Refine two sprints to definition of ready
Refine two sprints
Product backlog refinement is the process through which product backlog items are reviewed by the team and revised, providing more detail and ensuring that there is greater clarity in the requirements for that item. This is an ongoing activity, whenever any new information is available about a backlog item. Depending on the size of the backlog, it can be useful to have a planned mid- sprint session that allows for candidate product backlog items for the next Sprint to be discussed. This session helps to kick-start product backlog refinement activities, with revisions being finalized during the sprint planning session.
The product backlog is never complete. It is a living document that evolves with a greater understanding of the product, client, and market. The backlog should be visible and transparent to the Scrum team and stakeholders and should be always in a “ready” state; meaning that anyone should be able to look at the backlog at any moment and be confident that the priorities, sizes, and content are accurate and up-to-date based on the latest information. A general rule of thumb is that a backlog should not be left unattended for more than two days. There should always be at least two sprints worth of sized high-priority user stories that are ready for the development team to work on.
You aim to define two sprints worth of work ready for build. You need two sprints because sometimes things change and you cannot work on an item (key people are sick, interfaces are late, etc.) By having two sprints of work, you have a safety net of work to keep the team busy.
There are various types of artifacts and documents to manage and store such as user stories, flowcharts, goal, objective, etc. You may be using one of the multiple repositories which exist for these artifacts such as SharePoint, VCS, network drives, or even one’s local hard drive. All of this makes for a very chaotic situation and will negatively impact the efficiency of the project team and the quality of the work product.
In a Pega project, Direct Capture of Objectives (DCO) empowers backlog refinement by directly capturing requirements in Agile Workbench as product backlog items (PBIs).
Backlog refinement with DCO ensures that enough information is known so that:
- Each item can be sized.
- A plan can be developed for how the selected product backlog item can be delivered during sprint planning.
- The team can then commit to delivering sprint backlog items within the sprint.
All members of the Scrum team should be involved in product backlog refinement. This ensures that the entire team understands what should be built for backlog items, which may be in the sprint scope. Be mindful and include other roles who can shed light on a backlog item and the relative size of effort in refinement sessions, such as an experience designer, and database architect.
Have this meeting before the sprint starts, so the product owner is given a chance to respond to questions - there may be some that would require some research or follow up by the product owner. If those questions were asked for the first time in Sprint Planning, it may become necessary to put a high-priority product backlog item aside and not work on it during the sprint. Having this meeting before the start of the next sprint gives the product owner sufficient time to act on any issues that are identified.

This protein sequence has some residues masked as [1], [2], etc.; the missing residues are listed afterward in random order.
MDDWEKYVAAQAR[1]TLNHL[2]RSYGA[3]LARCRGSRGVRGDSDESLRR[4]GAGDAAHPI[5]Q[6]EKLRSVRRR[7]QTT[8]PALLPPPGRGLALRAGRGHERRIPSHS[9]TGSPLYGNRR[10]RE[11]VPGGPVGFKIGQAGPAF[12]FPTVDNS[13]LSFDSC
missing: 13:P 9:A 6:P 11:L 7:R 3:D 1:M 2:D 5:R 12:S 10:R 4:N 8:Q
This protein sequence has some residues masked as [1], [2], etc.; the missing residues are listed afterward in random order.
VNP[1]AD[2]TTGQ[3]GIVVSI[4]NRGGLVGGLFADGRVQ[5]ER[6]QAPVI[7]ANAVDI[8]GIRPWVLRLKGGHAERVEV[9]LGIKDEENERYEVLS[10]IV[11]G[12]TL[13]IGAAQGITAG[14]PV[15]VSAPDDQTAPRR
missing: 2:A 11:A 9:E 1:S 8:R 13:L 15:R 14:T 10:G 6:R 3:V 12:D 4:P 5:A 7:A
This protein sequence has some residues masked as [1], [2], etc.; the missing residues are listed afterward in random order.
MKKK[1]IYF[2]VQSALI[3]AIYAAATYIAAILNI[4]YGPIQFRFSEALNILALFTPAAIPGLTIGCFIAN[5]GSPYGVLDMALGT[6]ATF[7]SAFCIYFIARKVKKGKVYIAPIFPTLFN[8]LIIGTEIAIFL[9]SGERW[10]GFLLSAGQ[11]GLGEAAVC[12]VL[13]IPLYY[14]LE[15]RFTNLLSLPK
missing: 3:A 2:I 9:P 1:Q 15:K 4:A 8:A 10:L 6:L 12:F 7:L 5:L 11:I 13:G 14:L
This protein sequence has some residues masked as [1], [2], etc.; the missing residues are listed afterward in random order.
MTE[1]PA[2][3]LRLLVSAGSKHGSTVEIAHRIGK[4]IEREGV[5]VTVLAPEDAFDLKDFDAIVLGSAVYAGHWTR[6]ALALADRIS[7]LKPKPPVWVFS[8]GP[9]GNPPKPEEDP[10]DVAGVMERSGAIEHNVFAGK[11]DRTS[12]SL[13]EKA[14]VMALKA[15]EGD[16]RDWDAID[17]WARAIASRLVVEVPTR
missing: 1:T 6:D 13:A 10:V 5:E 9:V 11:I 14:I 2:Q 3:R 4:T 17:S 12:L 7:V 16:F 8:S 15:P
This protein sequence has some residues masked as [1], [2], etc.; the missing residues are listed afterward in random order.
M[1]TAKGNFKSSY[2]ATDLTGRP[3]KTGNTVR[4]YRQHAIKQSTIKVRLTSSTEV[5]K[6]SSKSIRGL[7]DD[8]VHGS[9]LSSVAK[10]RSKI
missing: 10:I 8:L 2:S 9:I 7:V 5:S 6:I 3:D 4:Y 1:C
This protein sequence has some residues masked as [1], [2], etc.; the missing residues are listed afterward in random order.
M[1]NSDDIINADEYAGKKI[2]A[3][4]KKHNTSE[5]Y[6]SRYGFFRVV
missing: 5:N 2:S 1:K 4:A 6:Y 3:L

During a product backlog refinement meeting, the development team, Scrum Master, and product owner discuss the top items on the product backlog. This is the opportunity for the developers to ask probing questions that would normally come up during sprint planning, such as “What should you do if the user enters invalid data here”, “what happens if…”, and other similar questions. An alternative approach and timeframe for backlog refinement meetings is to have weekly, but shorter meetings, which is also acceptable and dependent on the Scrum team’s preference for backlog refinement.
Definition of ready
The definition of ready (DoR) refers to a user story that is ready to be built. If a user story meets the definition of ready, it has met the entry criteria for sprint planning and is, therefore, ready to be built.
If a user story does not meet the DoR, it increases the risk that the user story does not contain the right information that can lead to rework or take the solution in the wrong direction. If a user story does not meet the DoR, it can, therefore, be rejected by the Scrum team in sprint planning.
The definition varies from project to project. This is an example that can be tailored to each individual project.
Consideration points for definition of ready:
- The user story is aligned to the sprint objectives and the business value/outcome is clear
- All acceptance criteria in the scope is identified and refined (functional, technical, non-functional, performance, UX)
- The user story has been documented clearly enough so that the build and test team can make an informed decision as to whether it can be accomplished within a sprint
- All dependencies (internal and external), issues, risks, blockers are identified
- The user story has been reviewed by the UX team and includes UX artifacts
- The user story has been sized by the delivery team (development and test)
- The user story can be built and tested within one sprint. If not, the user story should be split into smaller user stories
- The user story has been accepted by the participants in a three-way handshake (BA, development and test teams)
- The user story is defined within the Journey Centric Test Plan
- The user story has been reviewed and accepted by the product owner
- The user story has been reviewed by LSA for technical feasibility